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The whispering and shouting of Viktor Alimpiev

Viktor Alimpiev. Courtesy of the artist

In Russian painter and video artist Viktor Alimpiev’s show at the Vladey auction house in Moscow he challenges some of art’s most fundamental notions. Whether it’s abstraction or figurative art or black and white, little escapes his questioning gaze.

Viktor Alimpiev (b. 1973) has always been a colourist. He is one of the most sensitive colourists among Russian painters today and this fine sensitivity is on a par in his video art too. His work is easier to describe using words such as ‘fragile’, ‘hazy’, ‘tense’, or ‘emotional’ rather than the normal vocabulary of an art critic. Maybe it is because his art is all about shades of emotion, or shadows of feeling, and the strangeness of delight. His approach to art is characterised by rigour and purism.

Alimpiev has just completed a new cycle of eleven paintings which are now on display at the Ovcharenko Gallery in Moscow, seven ‘black’ and four ‘white’. Actually, the ‘white’ ones are not white at all, but more a complex colour formed by a subtle mixture of blue and pink, which together give a certain sense of whiteness. They feature little specks, or lines that seem to sprout through one another. And his black paintings are not quite black either, but big black planes that have windows with the same 'white' inside. It is in relation with one another that they become 'black' and 'white', creating, as the artist puts it, a sense of 'hallucinosis’.

The main room in the show is dominated by five of the black canvases set against walls which have been painted black. It’s a haunting dark space of uncertain height at the end of a path, where there are small glimpses of holes which seem to glimmer. "I came up with these holes in black about a year ago, last winter," Alimpiev says. Set in the Vinzavod art cluster and gallery hub, where the Ovcharenko gallery is located, his work stands out among the rest for its commentary on current events, although the artist himself takes pains to avoid direct political statements.

"The black background is like a real thing and you look through a gap, or a hole. The black background resonates with terrible events, but it was not that I sat down and started making up something horrible. The work brought it out on its own. The changes are gradual, like in a spirit-rapping séance. It's like someone is moving, but the changes happen on their own. This exhibition is in a way my own answer. You don't have to bend to a changing world, but you can defend yourself".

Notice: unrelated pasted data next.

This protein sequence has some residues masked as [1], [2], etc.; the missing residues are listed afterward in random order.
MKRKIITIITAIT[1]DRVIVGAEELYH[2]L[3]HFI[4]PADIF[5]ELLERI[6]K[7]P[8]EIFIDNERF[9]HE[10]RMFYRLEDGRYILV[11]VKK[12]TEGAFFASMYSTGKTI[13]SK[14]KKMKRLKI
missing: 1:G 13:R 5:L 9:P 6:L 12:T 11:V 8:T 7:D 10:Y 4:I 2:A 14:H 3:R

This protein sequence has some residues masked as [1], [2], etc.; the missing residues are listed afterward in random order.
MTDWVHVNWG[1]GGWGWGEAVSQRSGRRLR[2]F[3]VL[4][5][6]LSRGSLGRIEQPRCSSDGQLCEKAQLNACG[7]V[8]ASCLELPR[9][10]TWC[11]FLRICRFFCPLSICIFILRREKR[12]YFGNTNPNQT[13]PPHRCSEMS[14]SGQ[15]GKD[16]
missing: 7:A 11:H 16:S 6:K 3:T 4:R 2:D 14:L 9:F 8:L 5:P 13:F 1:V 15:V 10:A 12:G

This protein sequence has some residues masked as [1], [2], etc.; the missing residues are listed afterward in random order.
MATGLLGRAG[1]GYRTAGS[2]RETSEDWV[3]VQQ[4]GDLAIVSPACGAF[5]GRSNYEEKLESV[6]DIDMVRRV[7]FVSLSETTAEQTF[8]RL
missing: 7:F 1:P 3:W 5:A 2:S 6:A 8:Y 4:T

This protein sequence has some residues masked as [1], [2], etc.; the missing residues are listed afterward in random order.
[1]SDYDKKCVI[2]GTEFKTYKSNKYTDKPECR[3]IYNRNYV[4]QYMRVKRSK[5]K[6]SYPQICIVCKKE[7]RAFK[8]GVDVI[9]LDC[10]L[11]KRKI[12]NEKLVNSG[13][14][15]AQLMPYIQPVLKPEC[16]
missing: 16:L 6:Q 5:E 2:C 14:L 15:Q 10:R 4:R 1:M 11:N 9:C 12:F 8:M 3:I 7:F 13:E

This is the first time Alimpiev has created a series centred around the colour of black, so it represents a new departure in his work. Female heads emerge out of the chaotic lines in the middle of the white windows. They seem to be shouting or howling, their expressions reminiscent of Edward Munch (1863–1944)’s screams or the grimacing sculptural heads of Franz Messerschmidt (1736–1783). "I wasn't thinking of a scream, but of an open mouth," the artist explains, "it could also be a yawn. What is a yawn? When a little kitten yawns, it reveals a predatory mouth. A yelp takes more effort. A yawn has a different form. But it may even be singing, because singing involves a slight parabola, like yawning, a single breath. The important thing is that there is nothing repressed in this emotion, if it were a cry, it would be the shout of a tennis player". He built up the female images using photographs and sketches of his wife, and gradually refined the form to the point where only the outline of the face and the movement of the mouth remain. "In the course of sketching there is a cushioning of form," explains Alimpiev.